Daines blasts Biden for failing to shoot down spy balloon

Source: Great Falls Tribune

Montana Sen. Steve Daines said Friday that the Biden Administration’s decision to not shoot down the Chinese spy balloon spotted floating across Montana airspace Wednesday was a show of “weakness and indecision” that has “empowered and emboldened our enemies.”

“I believe that Montana truly got a firsthand look at the Biden Administration’s weakness on foreign policy this week,” Daines said during a telephone press conference on Friday. “It is a tremendous embarrassment for the United States of America. Montanans and all the American people deserve answers from the Pentagon and from this administration on what happened and what is being done to ensure this never happens again.”

The high-altitude balloon, estimated to be the size of three buses, was spotted by multiple people in the Billings area Wednesday afternoon as it drifted slowly across a clear blue sky. Telephoto images of the balloon taken from the ground show what appears to be some type of communications or solar array dangling beneath the balloon’s tapered base. According to the Associated Press, China insists the balloon is just an errant civilian airship used mainly for meteorological research that went off course due to winds and has only limited “self-steering” capabilities, though the Pentagon and other U.S. officials say it’s a Chinese spy balloon.

“We literally were made aware of this by Montanans calling into our office because they had seen it in the air,” Daines said of first learning of the balloon on Wednesday. “That is where we first heard about what is going on.”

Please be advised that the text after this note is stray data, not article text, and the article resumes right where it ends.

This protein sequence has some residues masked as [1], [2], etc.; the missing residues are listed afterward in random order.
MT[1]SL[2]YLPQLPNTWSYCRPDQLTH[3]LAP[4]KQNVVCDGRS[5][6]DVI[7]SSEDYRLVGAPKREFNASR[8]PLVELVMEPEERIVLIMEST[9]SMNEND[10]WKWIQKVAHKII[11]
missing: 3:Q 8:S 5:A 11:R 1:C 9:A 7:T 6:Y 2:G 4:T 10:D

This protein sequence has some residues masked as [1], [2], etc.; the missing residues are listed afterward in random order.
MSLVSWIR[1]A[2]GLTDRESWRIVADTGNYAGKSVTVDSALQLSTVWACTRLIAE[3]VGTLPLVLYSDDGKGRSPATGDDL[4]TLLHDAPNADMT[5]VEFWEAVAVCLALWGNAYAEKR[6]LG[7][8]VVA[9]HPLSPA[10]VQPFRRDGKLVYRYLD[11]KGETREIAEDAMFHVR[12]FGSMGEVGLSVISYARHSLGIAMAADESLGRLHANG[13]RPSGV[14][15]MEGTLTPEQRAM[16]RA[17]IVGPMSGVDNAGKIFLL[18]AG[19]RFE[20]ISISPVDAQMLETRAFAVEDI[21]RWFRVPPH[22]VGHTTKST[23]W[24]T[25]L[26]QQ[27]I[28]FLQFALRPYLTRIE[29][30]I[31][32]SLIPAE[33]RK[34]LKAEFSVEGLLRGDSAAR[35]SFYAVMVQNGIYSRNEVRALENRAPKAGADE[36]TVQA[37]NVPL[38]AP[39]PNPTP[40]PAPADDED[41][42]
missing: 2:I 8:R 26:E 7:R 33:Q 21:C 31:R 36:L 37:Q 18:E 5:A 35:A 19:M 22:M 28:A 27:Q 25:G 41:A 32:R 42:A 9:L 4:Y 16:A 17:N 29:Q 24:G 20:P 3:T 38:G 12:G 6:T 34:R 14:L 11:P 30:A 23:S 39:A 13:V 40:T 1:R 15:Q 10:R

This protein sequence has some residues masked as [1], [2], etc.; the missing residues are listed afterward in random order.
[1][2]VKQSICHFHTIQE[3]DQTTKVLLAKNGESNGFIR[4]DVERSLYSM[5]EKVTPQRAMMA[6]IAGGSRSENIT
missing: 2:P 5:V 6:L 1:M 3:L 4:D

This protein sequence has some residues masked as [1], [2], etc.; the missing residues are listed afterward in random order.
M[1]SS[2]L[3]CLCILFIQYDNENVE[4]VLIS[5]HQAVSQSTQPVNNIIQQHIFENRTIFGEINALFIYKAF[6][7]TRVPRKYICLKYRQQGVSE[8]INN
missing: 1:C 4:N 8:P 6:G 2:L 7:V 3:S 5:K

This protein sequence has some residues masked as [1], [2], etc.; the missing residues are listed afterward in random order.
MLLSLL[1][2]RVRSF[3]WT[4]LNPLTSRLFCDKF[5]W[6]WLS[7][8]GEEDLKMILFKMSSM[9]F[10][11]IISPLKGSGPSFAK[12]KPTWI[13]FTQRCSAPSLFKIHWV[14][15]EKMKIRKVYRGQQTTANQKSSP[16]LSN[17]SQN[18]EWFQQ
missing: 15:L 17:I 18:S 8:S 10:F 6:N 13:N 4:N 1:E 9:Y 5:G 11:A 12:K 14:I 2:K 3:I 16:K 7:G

“The problem I see with President Biden and the White House is they’ve empowered and emboldened our enemies through a show of weakness and indecision,” he added. “I just can’t imagine what China would do if a U.S. spy balloon was suddenly floating over China. It’s not acceptable.”

Daines said he had spoken with the Commander of Malmstrom Air Force Base, Col. Barry Little, Friday morning, but because of security concerns Little was unable to supply Daines with any specifics about what is known about the balloon or whether any sensitive information about base operations had been compromised.

“We were not in a secure environment or on secure phones so we were not able to communicate at those levels given that the Chinese could have well been listening,” Daines said.

Malmstrom is one of three Air Force bases in the United States that control the nation’s ground based nuclear deterrent. It operates 150 ICBM launch sites scattered across central Montana.

“We are waiting to get a classified brief on this,” said Daines. “I’m looking forward to a classified briefing where we can get all the information and details. How long did we know about this? What advance warning did we have?”

“It’s a dangerous place to be when our adversaries … feel bolder now about doing something so brazen as flying a spy balloon over our nuclear weapons,” he continued. “The Chinese have already admitted it’s their balloon publicly. They’re denying that it was surveillance, and I can tell you, I’m pretty sure the Chinese were not sending a balloon over Montana to check out our elk population.”

Daines said he believes the United States should have shot the spy balloon down as soon as it crossed into U.S. airspace, once it was determined that the balloon was on a path to cross above the country’s ICBM missile fields.

“When they saw a Chinese balloon with sophisticated equipment attached to it headed for our missile fields … at that point that is an incursion into U.S. airspace,” Daines said. “They should have taken that balloon out of the sky – shot it down.”

He scoffed at the Biden Administration’s explanation that the decision not to shoot down the balloon was based upon concerns that debris from the spy balloon could rain down across a wide area, putting the safety of people and property on the ground at risk.

“There’s no better place in America to take down an adversary like the Chinese balloon than Montana because of our sparse population,” Daines said. “They could have looked at the wind currents, possible landing places where the debris would hit the ground and ensure that that we were protecting the safety and security of Montanans.”

“You’d have higher odds of hitting a cow or a prairie dog or an antelope than you would hitting any kind of a structure or a person,” he quipped. “I think that’s an excuse.”